The supplying of drugs in the United Kingdom
The use of controlled substances which are deemed illegal by the Misuse of Drugs Act 1971 is a growing problem in the United Kingdom.
There are many issues involved with the use of illegal drugs such as associated crime and poverty. However, one of the biggest reasons for many of the controlled substances to be deemed illegal depends upon the health risks associated with the use of them.
The possibility of an overdose
With the use of many Class A substances – the most harmful under the Misuse of Drugs Act – there is a huge potential for the individual to suffer an overdose which can have extremely bad health problems. With a Class A controlled substance such as heroin, following an overdose there is an extremely high chance of the individual going into a coma resulting in death.
Can the individual which supplied the drug be charged with causing the death of the individual?
If an individual dies following an overdose from an illegal controlled substance that person who supplied the drug will not be able to be charged with murder as their actions in supplying the drug would not have the requisite intention needed to prove murder.
Would it be possible to prove manslaughter in this case?
The following different types of manslaughter may be relevant in cases concerning the supply of illegal drugs:
- Unlawful act manslaughter
- Gross negligence manslaughter
Unlawful act manslaughter
What is meant by unlawful act manslaughter?
Unlawful act manslaughter will have occurred whereby the defendant will have committed an unlawful act which results in the death of a victim.
What needs to be proven in order to establish unlawful act manslaughter?
In order for a case of unlawful act manslaughter the following elements need to be present:
- That the defendant has committed an unlawful act
- That this unlawful act has resulted in the death of the victim
Can this be found in cases involving drug dealers?
In a recent case whereby an individual prepared a syringe containing heroin for a victim who then injected himself and subsequently died of an overdose the individual was held to have committed unlawful act manslaughter.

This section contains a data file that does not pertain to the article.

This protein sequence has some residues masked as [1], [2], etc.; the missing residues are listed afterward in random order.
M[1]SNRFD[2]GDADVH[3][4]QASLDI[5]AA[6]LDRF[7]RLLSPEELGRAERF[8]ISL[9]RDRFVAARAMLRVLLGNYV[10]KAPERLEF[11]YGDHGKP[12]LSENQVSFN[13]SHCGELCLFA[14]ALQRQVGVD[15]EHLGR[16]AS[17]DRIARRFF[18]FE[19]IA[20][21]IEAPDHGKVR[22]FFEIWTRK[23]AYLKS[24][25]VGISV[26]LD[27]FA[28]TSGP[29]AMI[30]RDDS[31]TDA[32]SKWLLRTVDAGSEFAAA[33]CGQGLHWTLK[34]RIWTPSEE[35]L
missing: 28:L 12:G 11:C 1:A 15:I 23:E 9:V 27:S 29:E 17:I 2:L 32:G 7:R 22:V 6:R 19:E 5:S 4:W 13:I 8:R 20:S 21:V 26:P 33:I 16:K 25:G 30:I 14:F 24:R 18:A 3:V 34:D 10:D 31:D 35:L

However, this decision was reversed upon appeal.
Why was the decision changed upon appeal?
The House of Lords in the appeal stated that the problem of causation had been ignored. Where a third party acts in a free, voluntary and informed way and causes the result of death the chain of causation will be broken.
Would the supply of an illegal drug not constitute an unlawful act?
The supply of an illegal drug is a criminal act and therefore unlawful act under the terms of the Misuse of Drugs Act. However, when the victim injected himself with the drug it was a free, voluntary and informed action. The defendant was therefore not a secondary to an unlawful act by the victim as injecting himself was not unlawful.
What does this tell us about unlawful act manslaughter?
Following this case it has been held that where a drug dealer supplies drugs and victim subsequently dies having injected themselves with the drugs, the individual who dealt the drugs can never be guilty of unlawful act manslaughter.
Gross Negligence Manslaughter
What is meant by gross negligence manslaughter?
Gross negligence manslaughter is a form of involuntary manslaughter whereby the defendant is effectively acting lawfully in their actions.
Gross negligence manslaughter exists in the situation whereby an individual has committed a legal act in such a way so as to render the actions criminal.
What needs to be proven to establish gross negligence manslaughter?
The following things need to be proven to establish gross negligence manslaughter:
- That the defendant owed a duty of care to the victim
- That there was a breach in this duty by the defendant
- That the breach of the duty was the cause of death
- The defendant’s conduct was so bad in all the circumstances as to amount, in the opinion of the jury, to a crime
Can this be found in cases involving drug dealers?
In a recent case involving the supply of drugs it has been held that an individual can be guilty of gross negligence manslaughter.
What were the details of this case?
In this case the victim was a known drug addict. The defendant in the case was her half sister. The defendant obtained drugs from a drug dealer on behalf of the victim and then supplied the drugs to the victim.
Subsequently the victim suffered an overdose and eventually died. The defendant in this case was held to have committed gross negligence manslaughter.
Was an appeal heard in this case?
The Court of Appeal heard the appeal in this case and held that the defendant owed a duty of care to the victim to seek help for her. The duty in this case was to counteract the situation which the defendant had themselves created by supplying the drugs. The appeal in this case was thus dismissed.
What can we draw from these cases?
Following these cases we can see that in the situation whereby a person dies taking drugs the supplier of those drugs cannot be guilty of unlawful act manslaughter. However, they can be guilty of gross negligence manslaughter if they fail to counteract the situation which they have created.